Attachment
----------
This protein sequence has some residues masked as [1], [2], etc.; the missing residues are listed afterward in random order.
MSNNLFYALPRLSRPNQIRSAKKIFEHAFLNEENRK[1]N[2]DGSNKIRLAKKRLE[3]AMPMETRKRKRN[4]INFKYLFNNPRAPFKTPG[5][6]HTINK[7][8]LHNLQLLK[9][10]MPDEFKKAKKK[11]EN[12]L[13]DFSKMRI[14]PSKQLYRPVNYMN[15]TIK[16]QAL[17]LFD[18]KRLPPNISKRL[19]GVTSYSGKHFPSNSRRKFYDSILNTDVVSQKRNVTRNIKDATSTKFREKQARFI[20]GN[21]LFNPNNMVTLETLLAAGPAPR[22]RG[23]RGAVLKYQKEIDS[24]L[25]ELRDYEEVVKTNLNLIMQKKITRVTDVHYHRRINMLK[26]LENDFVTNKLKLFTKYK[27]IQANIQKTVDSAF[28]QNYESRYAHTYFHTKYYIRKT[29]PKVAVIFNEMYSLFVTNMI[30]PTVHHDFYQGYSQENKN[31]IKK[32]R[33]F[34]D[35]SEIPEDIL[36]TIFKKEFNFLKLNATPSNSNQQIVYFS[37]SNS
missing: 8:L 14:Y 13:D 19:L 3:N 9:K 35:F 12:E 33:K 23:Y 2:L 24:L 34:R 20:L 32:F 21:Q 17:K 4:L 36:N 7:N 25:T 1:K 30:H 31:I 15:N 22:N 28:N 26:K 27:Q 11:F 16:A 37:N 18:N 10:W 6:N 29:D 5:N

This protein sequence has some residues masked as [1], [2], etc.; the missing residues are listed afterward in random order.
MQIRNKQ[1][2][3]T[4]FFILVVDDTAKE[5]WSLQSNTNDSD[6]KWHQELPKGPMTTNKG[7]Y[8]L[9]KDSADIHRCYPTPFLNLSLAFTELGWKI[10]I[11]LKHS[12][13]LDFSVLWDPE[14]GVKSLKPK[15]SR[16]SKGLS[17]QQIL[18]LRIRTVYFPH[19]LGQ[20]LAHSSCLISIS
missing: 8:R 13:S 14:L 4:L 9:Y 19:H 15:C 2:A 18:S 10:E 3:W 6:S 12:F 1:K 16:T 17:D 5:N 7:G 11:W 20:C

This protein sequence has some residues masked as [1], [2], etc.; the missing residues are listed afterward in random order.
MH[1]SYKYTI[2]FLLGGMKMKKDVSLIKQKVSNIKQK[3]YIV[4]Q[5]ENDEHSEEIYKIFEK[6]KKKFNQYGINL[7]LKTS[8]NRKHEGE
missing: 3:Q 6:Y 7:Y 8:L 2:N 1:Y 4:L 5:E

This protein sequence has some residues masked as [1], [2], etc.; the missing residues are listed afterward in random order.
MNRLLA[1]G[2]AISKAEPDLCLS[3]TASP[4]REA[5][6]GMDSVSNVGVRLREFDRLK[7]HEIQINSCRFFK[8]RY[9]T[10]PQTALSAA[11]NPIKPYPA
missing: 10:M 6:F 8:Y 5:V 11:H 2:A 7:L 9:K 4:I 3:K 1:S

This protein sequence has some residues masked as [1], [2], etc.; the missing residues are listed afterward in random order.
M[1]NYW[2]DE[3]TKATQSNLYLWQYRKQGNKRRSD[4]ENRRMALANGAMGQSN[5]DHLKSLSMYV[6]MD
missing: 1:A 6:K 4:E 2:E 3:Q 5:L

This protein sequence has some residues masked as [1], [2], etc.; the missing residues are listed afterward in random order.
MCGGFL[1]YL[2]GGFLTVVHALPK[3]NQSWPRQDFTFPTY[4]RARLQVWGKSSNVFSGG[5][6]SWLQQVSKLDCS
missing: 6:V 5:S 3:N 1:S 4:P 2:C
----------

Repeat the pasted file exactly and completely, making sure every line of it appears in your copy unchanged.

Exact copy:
This protein sequence has some residues masked as [1], [2], etc.; the missing residues are listed afterward in random order.
MSNNLFYALPRLSRPNQIRSAKKIFEHAFLNEENRK[1]N[2]DGSNKIRLAKKRLE[3]AMPMETRKRKRN[4]INFKYLFNNPRAPFKTPG[5][6]HTINK[7][8]LHNLQLLK[9][10]MPDEFKKAKKK[11]EN[12]L[13]DFSKMRI[14]PSKQLYRPVNYMN[15]TIK[16]QAL[17]LFD[18]KRLPPNISKRL[19]GVTSYSGKHFPSNSRRKFYDSILNTDVVSQKRNVTRNIKDATSTKFREKQARFI[20]GN[21]LFNPNNMVTLETLLAAGPAPR[22]RG[23]RGAVLKYQKEIDS[24]L[25]ELRDYEEVVKTNLNLIMQKKITRVTDVHYHRRINMLK[26]LENDFVTNKLKLFTKYK[27]IQANIQKTVDSAF[28]QNYESRYAHTYFHTKYYIRKT[29]PKVAVIFNEMYSLFVTNMI[30]PTVHHDFYQGYSQENKN[31]IKK[32]R[33]F[34]D[35]SEIPEDIL[36]TIFKKEFNFLKLNATPSNSNQQIVYFS[37]SNS
missing: 8:L 14:Y 13:D 19:L 3:N 9:K 35:F 12:E 33:K 23:Y 2:L 24:L 34:R 20:L 32:F 21:Q 17:K 4:L 36:N 7:N 25:T 1:K 30:H 31:I 15:N 22:N 28:N 26:K 27:Q 11:F 16:A 37:N 18:N 10:W 6:N 29:D 5:N

This protein sequence has some residues masked as [1], [2], etc.; the missing residues are listed afterward in random order.
MQIRNKQ[1][2][3]T[4]FFILVVDDTAKE[5]WSLQSNTNDSD[6]KWHQELPKGPMTTNKG[7]Y[8]L[9]KDSADIHRCYPTPFLNLSLAFTELGWKI[10]I[11]LKHS[12][13]LDFSVLWDPE[14]GVKSLKPK[15]SR[16]SKGLS[17]QQIL[18]LRIRTVYFPH[19]LGQ[20]LAHSSCLISIS
missing: 8:R 13:S 14:L 4:L 9:Y 19:H 15:C 2:A 18:S 10:E 3:W 6:S 12:F 1:K 16:T 17:D 5:N 7:G 11:W 20:C

This protein sequence has some residues masked as [1], [2], etc.; the missing residues are listed afterward in random order.
MH[1]SYKYTI[2]FLLGGMKMKKDVSLIKQKVSNIKQK[3]YIV[4]Q[5]ENDEHSEEIYKIFEK[6]KKKFNQYGINL[7]LKTS[8]NRKHEGE
missing: 3:Q 6:Y 7:Y 8:L 2:N 1:Y 4:L 5:E

This protein sequence has some residues masked as [1], [2], etc.; the missing residues are listed afterward in random order.
MNRLLA[1]G[2]AISKAEPDLCLS[3]TASP[4]REA[5][6]GMDSVSNVGVRLREFDRLK[7]HEIQINSCRFFK[8]RY[9]T[10]PQTALSAA[11]NPIKPYPA
missing: 10:M 6:F 8:Y 5:V 11:H 2:A 7:L 9:K 4:I 3:K 1:S

This protein sequence has some residues masked as [1], [2], etc.; the missing residues are listed afterward in random order.
M[1]NYW[2]DE[3]TKATQSNLYLWQYRKQGNKRRSD[4]ENRRMALANGAMGQSN[5]DHLKSLSMYV[6]MD
missing: 1:A 6:K 4:E 2:E 3:Q 5:L

This protein sequence has some residues masked as [1], [2], etc.; the missing residues are listed afterward in random order.
MCGGFL[1]YL[2]GGFLTVVHALPK[3]NQSWPRQDFTFPTY[4]RARLQVWGKSSNVFSGG[5][6]SWLQQVSKLDCS
missing: 6:V 5:S 3:N 1:S 4:P 2:C